Undeterred, Laura visits Lucifer to tell her the bad news, swearing to keep searching. True to character, Lucifer doesn’t take the news sitting down and breaks out of her cell in a flashy display of power. Laura tries to stop her, to reason with her, but Lucifer’s already made up her mind, resigned to her role as the great rebel.

As ever, Gillen and McKelvie offer a highly entertaining tale in this fourth installment, anchored by the determined and relatable every-woman of Laura and the disarming complexity of Lucifer. Seeing the pantheon together in Laura’s confrontation scene was one of the major highlights of the issue, beautifully brought to the page by McKelvie with suitably fantastic grandeur. Any one of the gods seated in the circle could be the killer; between Gillen’s shrewd use of dialogue and McKelvie’s storytelling chops, the well-executed tension keeps the reader second-guessing the killer’s true identity throughout the sequence. Colorist Matthew Wilson continues to bring his A game and his palettes are a beautiful complement to McKelvie’s pencils.

While there are many visual high points, such as this confrontation and Lucifer’s eventual escape, there are a few places throughout the book that suffer slightly. The four-page walk down the hallway leading to the pantheon’s meeting chamber reads as oddly static, with several panels of floating heads and awkward expressions to break up sense of the momentum. McKelvie uses these open, neon-lit hallways to create a sense of space and motion, but they are too frequently interspersed with flat, undefined areas of color and talking heads.

Still, I will say that this in no way detracts from an otherwise well-paced and engaging issue. The Wicked + The Divine is a slick treatise on pop culture and celebrity that keeps the reader guessing issue after issue. An absolute must read.

Comic Book Review: Ms. Marvel #8

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Following her recent team-up with Wolverine, Jersey City’s Ms. Marvel is hot on the trail of the Inventor. She’s also found herself on the radar of both the Avengers and Inhumans, bringing Lockjaw to her door. Sent by Medusa, everyone’s favorite oversized teleporting bulldog charges into Kamala’s life, eager to help her on the next case. Her parents aren’t pleased with this turn of events, but Kamala manages to convince them to keep the Inhuman in the backyard as a pet. So begins the first part of Generation Why, the next arc in Kamala’s adventures.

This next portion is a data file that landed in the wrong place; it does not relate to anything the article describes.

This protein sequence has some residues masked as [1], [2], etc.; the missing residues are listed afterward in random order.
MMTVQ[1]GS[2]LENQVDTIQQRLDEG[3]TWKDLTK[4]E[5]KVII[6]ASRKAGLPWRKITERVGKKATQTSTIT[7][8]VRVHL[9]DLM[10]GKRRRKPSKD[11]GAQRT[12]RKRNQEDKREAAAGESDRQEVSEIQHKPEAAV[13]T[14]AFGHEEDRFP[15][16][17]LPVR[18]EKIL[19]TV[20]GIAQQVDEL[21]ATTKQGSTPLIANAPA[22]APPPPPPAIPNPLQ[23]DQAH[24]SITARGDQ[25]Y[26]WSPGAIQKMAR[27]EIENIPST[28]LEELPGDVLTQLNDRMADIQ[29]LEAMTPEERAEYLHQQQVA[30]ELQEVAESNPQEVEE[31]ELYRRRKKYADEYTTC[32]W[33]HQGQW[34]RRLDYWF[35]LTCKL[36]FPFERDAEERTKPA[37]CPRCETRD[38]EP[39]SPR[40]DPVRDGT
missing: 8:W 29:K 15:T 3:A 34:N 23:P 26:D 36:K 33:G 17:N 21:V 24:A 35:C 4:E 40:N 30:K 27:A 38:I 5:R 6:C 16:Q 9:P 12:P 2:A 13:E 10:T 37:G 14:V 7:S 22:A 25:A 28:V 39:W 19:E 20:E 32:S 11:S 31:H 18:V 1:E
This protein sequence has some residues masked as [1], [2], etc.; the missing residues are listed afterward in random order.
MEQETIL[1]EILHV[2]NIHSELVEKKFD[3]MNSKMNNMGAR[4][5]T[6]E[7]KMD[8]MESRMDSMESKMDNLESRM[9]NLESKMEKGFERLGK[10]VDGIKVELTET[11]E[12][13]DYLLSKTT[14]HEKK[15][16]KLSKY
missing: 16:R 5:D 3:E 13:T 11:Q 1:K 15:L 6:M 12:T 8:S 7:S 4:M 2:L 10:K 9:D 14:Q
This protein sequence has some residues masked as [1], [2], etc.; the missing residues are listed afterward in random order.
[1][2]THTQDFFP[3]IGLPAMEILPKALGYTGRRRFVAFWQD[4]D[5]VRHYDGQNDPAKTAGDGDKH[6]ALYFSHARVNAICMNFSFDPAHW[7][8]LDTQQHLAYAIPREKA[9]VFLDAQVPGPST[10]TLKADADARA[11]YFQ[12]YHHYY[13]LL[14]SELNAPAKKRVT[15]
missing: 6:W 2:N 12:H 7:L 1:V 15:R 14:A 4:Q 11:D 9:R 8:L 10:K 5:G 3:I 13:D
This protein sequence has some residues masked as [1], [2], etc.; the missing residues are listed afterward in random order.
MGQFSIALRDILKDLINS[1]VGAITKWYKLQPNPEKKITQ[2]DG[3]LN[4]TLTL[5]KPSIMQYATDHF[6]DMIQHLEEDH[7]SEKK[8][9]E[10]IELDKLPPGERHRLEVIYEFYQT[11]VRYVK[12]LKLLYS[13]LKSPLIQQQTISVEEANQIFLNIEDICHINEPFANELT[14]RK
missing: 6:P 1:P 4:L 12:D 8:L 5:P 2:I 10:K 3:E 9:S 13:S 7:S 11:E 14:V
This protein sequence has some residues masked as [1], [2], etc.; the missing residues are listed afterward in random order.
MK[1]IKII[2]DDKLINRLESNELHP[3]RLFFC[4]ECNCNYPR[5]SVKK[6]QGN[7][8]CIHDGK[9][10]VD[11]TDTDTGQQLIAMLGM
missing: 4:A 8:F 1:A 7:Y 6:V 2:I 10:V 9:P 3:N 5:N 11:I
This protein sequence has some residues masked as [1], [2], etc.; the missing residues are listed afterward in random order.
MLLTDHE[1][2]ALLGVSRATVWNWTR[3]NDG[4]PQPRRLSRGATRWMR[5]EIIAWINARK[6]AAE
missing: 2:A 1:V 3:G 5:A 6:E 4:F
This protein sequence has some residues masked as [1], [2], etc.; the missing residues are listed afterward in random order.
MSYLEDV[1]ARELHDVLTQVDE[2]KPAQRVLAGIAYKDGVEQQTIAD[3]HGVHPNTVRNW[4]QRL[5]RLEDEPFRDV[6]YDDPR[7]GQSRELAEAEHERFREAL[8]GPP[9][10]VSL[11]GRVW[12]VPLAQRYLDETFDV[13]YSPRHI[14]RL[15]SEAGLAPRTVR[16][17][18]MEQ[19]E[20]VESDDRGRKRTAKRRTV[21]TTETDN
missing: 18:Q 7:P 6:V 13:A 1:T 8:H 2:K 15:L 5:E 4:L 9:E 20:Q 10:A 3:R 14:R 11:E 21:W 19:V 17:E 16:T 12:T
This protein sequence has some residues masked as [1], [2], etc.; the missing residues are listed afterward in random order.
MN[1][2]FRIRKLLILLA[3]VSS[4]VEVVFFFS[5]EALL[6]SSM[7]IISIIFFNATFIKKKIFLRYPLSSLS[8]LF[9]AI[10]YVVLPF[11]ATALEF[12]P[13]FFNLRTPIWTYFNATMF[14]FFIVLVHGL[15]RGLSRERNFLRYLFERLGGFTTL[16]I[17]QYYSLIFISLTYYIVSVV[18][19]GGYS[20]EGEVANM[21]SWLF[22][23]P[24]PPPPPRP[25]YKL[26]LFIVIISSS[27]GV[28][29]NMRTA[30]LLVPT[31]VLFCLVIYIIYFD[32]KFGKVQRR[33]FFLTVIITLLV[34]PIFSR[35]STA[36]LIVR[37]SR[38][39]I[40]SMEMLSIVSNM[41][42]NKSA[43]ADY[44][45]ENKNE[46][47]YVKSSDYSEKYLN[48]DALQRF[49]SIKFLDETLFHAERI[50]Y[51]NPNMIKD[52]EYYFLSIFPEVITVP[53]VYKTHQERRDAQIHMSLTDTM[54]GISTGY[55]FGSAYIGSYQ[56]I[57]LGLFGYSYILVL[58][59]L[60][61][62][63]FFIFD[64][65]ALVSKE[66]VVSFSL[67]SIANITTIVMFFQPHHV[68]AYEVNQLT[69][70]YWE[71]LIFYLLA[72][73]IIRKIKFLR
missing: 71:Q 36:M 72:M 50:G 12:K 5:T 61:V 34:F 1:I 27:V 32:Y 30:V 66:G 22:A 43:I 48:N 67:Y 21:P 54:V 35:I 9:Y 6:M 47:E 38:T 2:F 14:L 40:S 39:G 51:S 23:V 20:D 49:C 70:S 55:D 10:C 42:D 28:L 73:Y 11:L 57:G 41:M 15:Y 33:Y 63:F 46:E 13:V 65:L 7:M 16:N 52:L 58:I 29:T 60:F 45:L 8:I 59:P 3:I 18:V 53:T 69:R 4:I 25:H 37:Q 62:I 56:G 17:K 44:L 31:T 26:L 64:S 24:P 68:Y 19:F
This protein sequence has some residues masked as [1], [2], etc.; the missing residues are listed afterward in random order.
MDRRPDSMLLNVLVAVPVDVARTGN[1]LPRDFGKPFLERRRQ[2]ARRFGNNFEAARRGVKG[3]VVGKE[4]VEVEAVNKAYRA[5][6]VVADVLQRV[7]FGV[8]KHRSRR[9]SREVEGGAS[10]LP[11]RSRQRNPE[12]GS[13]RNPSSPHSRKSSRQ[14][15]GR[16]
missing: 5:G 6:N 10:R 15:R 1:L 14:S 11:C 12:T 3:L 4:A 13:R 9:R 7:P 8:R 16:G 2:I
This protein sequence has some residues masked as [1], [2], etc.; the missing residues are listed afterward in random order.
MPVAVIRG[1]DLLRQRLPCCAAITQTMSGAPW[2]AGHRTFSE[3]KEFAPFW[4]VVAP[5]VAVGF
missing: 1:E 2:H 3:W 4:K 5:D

Series writer G. Willow Wilson delivers another rock solid script as Kamala swears to track down the Inventor’s teenaged test subjects, emboldened by her recent successes. Always ready with a clever line, Kamala enlists the adorably lumbering Lockjaw and long-suffering Bruno to help her find the next kidnapping victim. The search brings them to a seemingly abandoned testing facility in Bayonne where they encounter a giant mech, powered by a local runaway.

Whisking the boy to the hospital, what seems like a win for Kamala and Lockjaw turns into a tragedy when another mech follows her to school. Her teacher and classmates escape, but Kamala is wounded in the attack and her shapeshifting powers. With a demolished school and a runaway mech on her hands, Kamala’s problems are just beginning.

Artist Adrian Alphona returns to bring Kamala’s adventures to the page with his usual imaginative, highly detailed line work and strong sense of storytelling. Together again with colorist Herring’s soft palette choices, their collaboration once more yields beautiful results. Alphona’s style is simply inviting, with his full rounded organic shapes and the careful detail paid to the movement of Kamala’s windswept hair or fluttering scarf, imbuing every panel with a sense of energy. The exaggerated perspective employed throughout action sequences help to encapsulate that sense of energy, as though Kamala’s world is as malleable as she is. Sometimes this forced elasticity can lead to some awkward panel compositions, but it works more often than not.

Comic Book Review: Hawkeye #20

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Kate’s adventure in Los Angeles comes to a dramatic conclusion inHawkeye #20, with all the heartache and uncomfortable revelations you might expect from this title. Kate came to LA to find herself as a private investigator, and instead has ended up homeless, framed for her friend Harold’s murder, and in over her head against Madame Masque. Outnumbered and outgunned by her cruel and far-reaching nemesis, LA wants Kate Bishop gone, but she still has work to do in Annie Wu’s last issue of the series.